CARB2 Banner

Do I Have To Worry About Formaldehyde In Engineered Hardwoods?

Dear Bob and Betsy,
Do I have to worry about formaldehyde in engineered hardwoods? I know it can be found in laminate flooring, but hardwoods are safe, right?
– Elisia P.

Dear Elisia,

While you don’t have to necessarily worry about formaldehyde in your engineered hardwood, you should be aware that there is formaldehyde in your engineered hardwood. We know that formaldehyde in your flooring can sound really scary, but unless the levels are above what the California Air Resource Board determined is safe, you have nothing to worry about. You can easily tell if an engineered hardwood or any manufactured hardwood is up to code by asking seeing if the flooring is CARB2 compliant. We will help you through the process of being informed in your choice of engineered hardwood.

What is CARB2?

CARB2 stands for the California Air Resources Board’s (CARB) Phase 2, a stringent standard for formaldehyde emissions from composite wood products, including hardwood plywood (HWPW), particleboard (PB), and medium density fiberboard (MDF). Composite wood products are panels made from pieces, chips, particles, or fibers of wood bonded together with a resin. In the production of engineered hardwood flooring, the plywood core which contains the adhesives that contain the formaldehyde. This is where the emissions concerns come from for engineered hardwood.

Engineered Hardwood Core
Engineered Hardwood Core

Why CARB2?

These standards were set in place after the Air Resources Board (ARB) found that one of the major causes of formaldehyde exposure was from composite wood products containing urea-formaldehyde resins. California requires flooring manufacturers to pass the CARB2 testing for formaldehyde emissions and to label their products as Phase 2 Compliant.

Formaldehyde Risks

The health effects of formaldehyde, a carcinogen, can  include sore throat, cough, scratchy eyes, nosebleeds and upper respiratory symptoms. People with asthma, bronchitis, or other breathing conditions are especially sensitive to formaldehyde. These symptoms will only occur though in engineered hardwoods that have abnormally high levels of formaldehyde.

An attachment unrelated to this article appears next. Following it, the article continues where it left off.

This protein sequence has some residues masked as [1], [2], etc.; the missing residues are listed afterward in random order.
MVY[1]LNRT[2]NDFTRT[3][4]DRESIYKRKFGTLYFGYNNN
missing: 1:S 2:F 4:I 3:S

Other Sources of Formaldehyde

You might be surprised that formaldehyde can also be found in other household products. It’s pretty common in cigarettes, pressed wood, and particle board, furniture, tissues, air freshener, nail polish, soap, carpet, and more.

What Are The Emission Standards?

We have mentioned that if the levels are above a certain amount PPM (parts per million), your flooring can be dangerous. Below is the standards that CARB2 limits the amount of formaldehyde to to keep you and your loved ones safe.

  • Composite Core Hardwood Plywood (HWPW-CC): 0.05 PPM
  • Veneer Core Hardwood Plywood (HWPW-VC): 0.05 PPM.

The U.S. EPA regulates a Formaldehyde Standards for Composite Wood Products Act throughout the nation, which also uses the CARB2 emissions standards. Manufacturers of regulated products must conduct ongoing testing, conduct an initial inspection through a third-party certifier (TPC) and conduct mandated quarterly quality control testing.